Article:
Wednesday, June 12, 2019

The Lazy Susan

There was something about Christmas at the Kunkel house that was really wonderful.  We were always close as a family, so that was special. Even during those years when the money was scarce, it was still there—so it was not the gift giving.

I suppose it was because my Dad, Mr.Sawdust, grew up as an only child that Christmas among his seven children became such a special day to him.  In fact, I believe his experience as an only child had much to do with his desire to have a large family in the first place.  He reveled in the day, surrounded by his children, and as we got older he seemed to love it even more. He would greet us at the door delighted beyond words.  And as each new grandchild was added, his pleasure only increased.

Growing up in a home with such creative, imaginative brothers, there was often a surprise; a gift that was kept hidden until the very end of our gift giving.  It would be hidden in a corner, covered by a sheet, and finally unveiled; a painting, a refinished piece of furniture, something that had been given much thought and time in preparation for the day.

Christmas has never been quite the same since Dad died in April of ’97.  We’ve all missed his excitement and I have especially missed his hidden surprises. Last year the day passed once again and I contented myself with those fond memories of Christmas past.
But to my delight there was a wonderful surprise in store for me, “unveiled” after the decorations had been taken down and the tree had been dragged out to the woods behind our home.  My brother Jeff called and asked if I would be willing to “baby-sit.” Jeff is a bachelor—no children—so this was an unusual request.

He drove to our home in the Pocono Mountains of Pennsylvania and unveiled a very familiar piece of furniture—one I had grown up with—a maple Lazy Susan table built by my dad in 1951, the year I was born.  It was one of the very first pieces he ever built.  My mom tells of the weekend her relatives were visiting from New York City, and Dad had his first “audience” down in the basement, mesmerized as he cut out the circle for the table top that measured close to sixteen feet in circumference. Jeff asked if I would mind “babysitting” the table until he had a place big enough to use it again.  I was delighted!  Yet, I had no idea at that moment just how delightful this experience was going to be.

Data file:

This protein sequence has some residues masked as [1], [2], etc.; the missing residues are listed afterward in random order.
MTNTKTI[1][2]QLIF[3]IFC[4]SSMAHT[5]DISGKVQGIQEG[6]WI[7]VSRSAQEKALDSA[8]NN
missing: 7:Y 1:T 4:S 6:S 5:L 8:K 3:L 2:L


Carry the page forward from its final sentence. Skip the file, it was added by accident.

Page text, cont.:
I insisted Jeff stay for dinner—the first meal served at the table in many years, and with each turn of the Lazy Susan, the memories came alive.  I could almost envision my dad seated with us, at “the head,”—if there can be a head at a round table.
“Father  we thank thee for all the blessings we continue to receive
Our health, our home and all our loved ones.
Keep us safely through the night
And help us to judge wisely in all we undertake,
In Jesus name we ask thee….Amen”
Although he always recited the same prayer, his tone of voice varied; most of the time strong and confident, at other times hesitant and humble as if really pondering his blessings.

 My very first memories of the table are from the underside, because it was a great place for a toddler to hide from a pursuing brother or lie down and drink an afternoon bottle.
I think Dad had great foresight when he built it, because it would eventually seat seven children, Dad and Mom—comfortably. That is, as comfortable as one could expect to feel seated at table with seven hungry children ranging from age twelve down to one.

The Lazy Susan in the 1950’s, in our home in Morristown NJ

 Several years after the table was built Dad had a brainstorm—the table should be 'antiqued'.  It is unfortunate that brainstorms rarely hit a husband and wife at the same time. It was a memorable experience for the older boys who were actually given permission to do those things they often did "accidentally"—mar, dent, bang up a beautiful piece of furniture.  They were given bags filled with nails, chains, screw drivers and chisels and went to town.  The goal was to give the piece a look of two hundred years of hard use.  I'll just bet Mom made herself scarce, hoping her beautiful table would in fact be improved upon but convinced that ten years of "normal" use by the seven of us kids would have produced a similar affect.